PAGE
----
For healthcare professionals only


Making evidence based medicine work for individual patients

BMJ 2016; 353 doi: (Published 16 May 2016) Cite this as: BMJ 2016;353:i2452

Human rights and clinical guidelines

This type of analysis is most welcome and I agree with Stone’s rapid response, that ultimately the patient gets to make the final decision, and that those decisions take precedence over everything. It is not just the inclusion of patient's values and beliefs in shared decision making within the construct of evidence based medicine. So the term shared decision making is not correct when a human rights caveat is applied to clinical guidelines. This applies to avoiding medical interventions as well as requesting medical interventions because of perceived risks as seen in the Montgomery v Lanarkshire Supreme Court Ruling March [2015] in the UK (1). This shows respect for bodily integrity and fulfils the FREDA criteria for human rights in healthcare (fairness, respect, equality, dignity and autonomy). Speaking from a human rights in childbirth perspective, overarching analyses of the quality of evidence behind RCOG, ACOG, SOGC guidelines indicate that a minority of recommendations have high quality evidence behind them or vice versa majority of recommendations have lower quality evidence behind them (2-4). So where there is scientific uncertainty in the recommendation this needs to be highlighted to the patient, especially if it is thought that the patient would attach significance to it in light of the Montgomery v Lanarkshire case. If a clinician is truly patient centred rather than institution centred or guidelines centred this should present no problem, especially with good respectful rapport with the patient.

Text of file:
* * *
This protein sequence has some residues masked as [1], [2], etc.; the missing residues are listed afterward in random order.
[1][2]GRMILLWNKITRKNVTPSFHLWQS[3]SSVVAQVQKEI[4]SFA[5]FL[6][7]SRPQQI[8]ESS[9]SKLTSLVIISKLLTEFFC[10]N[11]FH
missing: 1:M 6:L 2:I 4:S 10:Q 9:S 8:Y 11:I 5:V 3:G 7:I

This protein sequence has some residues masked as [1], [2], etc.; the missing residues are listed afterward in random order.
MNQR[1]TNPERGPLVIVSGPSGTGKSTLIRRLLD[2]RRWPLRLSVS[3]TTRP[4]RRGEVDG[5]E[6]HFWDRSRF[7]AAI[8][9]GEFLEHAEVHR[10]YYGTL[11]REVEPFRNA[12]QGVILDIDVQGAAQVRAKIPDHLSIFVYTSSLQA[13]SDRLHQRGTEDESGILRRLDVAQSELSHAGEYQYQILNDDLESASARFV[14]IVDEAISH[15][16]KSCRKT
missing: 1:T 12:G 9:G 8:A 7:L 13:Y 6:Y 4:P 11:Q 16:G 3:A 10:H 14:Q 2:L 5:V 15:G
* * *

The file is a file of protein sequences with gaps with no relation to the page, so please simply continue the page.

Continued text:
(1) United Kingdom Supreme Court. Montgomery v Lanarkshire Health Board. 2015. UKSC 11, United Kingdom.
(2) Ghui R, Bansal JK, McLaughlin C, Kotaska A, Lokugamage A. An evaluation of the guidelines of the Society of Obstetricians and Gynaecologists of Canada. J Obstet Gynaecol 2016; 36(5):658-662.
(3) Prusova K, Churcher L, Tyler A, Lokugamage AU. Royal College of Obstetricians and Gynaecologists guidelines: how evidence-based are they? J Obstet Gynaecol 2014; 34(8):706-711.
(4) Wright JD, Pawar N, Gonzalez JS, Lewin SN, Burke WM, Simpson LL et al. Scientific evidence underlying the american college of obstetricians and gynecologists' practice bulletins. Obstet Gynecol 2011; 118(3):505-512.

Competing interests: On the Advisory Board of Human Rights in Childbirth (NGO) and on the Board of Directors of the International MotherBaby Childbirth Organisation (UN recognised NGO). Both are charities.

08 June 2016
Amali Lokugamage
Consultant Obstetrician and Gynaecologist
Whittington Health NHS Trust, University College London Medical School
Department of Obstetrics and Gynaecology, Whittington Hospital, London N19 5NF